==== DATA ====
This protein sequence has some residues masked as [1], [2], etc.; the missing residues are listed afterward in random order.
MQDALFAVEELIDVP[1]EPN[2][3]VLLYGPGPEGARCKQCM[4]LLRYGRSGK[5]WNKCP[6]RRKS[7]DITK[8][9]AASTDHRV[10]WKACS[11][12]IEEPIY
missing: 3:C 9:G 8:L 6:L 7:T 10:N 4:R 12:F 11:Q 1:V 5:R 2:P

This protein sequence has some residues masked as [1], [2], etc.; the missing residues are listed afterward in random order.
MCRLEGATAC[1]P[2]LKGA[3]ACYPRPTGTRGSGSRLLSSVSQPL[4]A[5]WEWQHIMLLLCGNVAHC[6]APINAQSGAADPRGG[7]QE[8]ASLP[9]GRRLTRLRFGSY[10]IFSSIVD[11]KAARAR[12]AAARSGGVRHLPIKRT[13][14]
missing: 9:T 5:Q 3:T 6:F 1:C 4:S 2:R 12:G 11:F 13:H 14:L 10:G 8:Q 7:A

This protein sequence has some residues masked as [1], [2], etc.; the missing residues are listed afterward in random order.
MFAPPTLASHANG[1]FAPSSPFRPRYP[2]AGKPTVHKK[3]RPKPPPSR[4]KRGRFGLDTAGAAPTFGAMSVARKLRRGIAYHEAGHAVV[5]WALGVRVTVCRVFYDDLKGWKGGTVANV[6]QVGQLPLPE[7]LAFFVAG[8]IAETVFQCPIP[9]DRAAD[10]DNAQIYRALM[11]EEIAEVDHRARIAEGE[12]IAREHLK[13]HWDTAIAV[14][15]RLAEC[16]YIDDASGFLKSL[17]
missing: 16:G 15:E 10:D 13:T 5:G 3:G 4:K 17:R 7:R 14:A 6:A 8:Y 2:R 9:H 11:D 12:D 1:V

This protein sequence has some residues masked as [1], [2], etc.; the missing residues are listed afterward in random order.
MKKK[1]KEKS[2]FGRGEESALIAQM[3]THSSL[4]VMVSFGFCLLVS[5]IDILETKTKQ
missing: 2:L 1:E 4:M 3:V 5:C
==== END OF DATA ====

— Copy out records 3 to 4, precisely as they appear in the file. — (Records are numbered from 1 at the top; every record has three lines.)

This protein sequence has some residues masked as [1], [2], etc.; the missing residues are listed afterward in random order.
MFAPPTLASHANG[1]FAPSSPFRPRYP[2]AGKPTVHKK[3]RPKPPPSR[4]KRGRFGLDTAGAAPTFGAMSVARKLRRGIAYHEAGHAVV[5]WALGVRVTVCRVFYDDLKGWKGGTVANV[6]QVGQLPLPE[7]LAFFVAG[8]IAETVFQCPIP[9]DRAAD[10]DNAQIYRALM[11]EEIAEVDHRARIAEGE[12]IAREHLK[13]HWDTAIAV[14][15]RLAEC[16]YIDDASGFLKSL[17]
missing: 16:G 15:E 10:D 13:T 5:G 3:G 4:K 17:R 7:R 14:A 6:A 8:Y 2:R 9:H 11:D 12:D 1:V

This protein sequence has some residues masked as [1], [2], etc.; the missing residues are listed afterward in random order.
MKKK[1]KEKS[2]FGRGEESALIAQM[3]THSSL[4]VMVSFGFCLLVS[5]IDILETKTKQ
missing: 2:L 1:E 4:M 3:V 5:C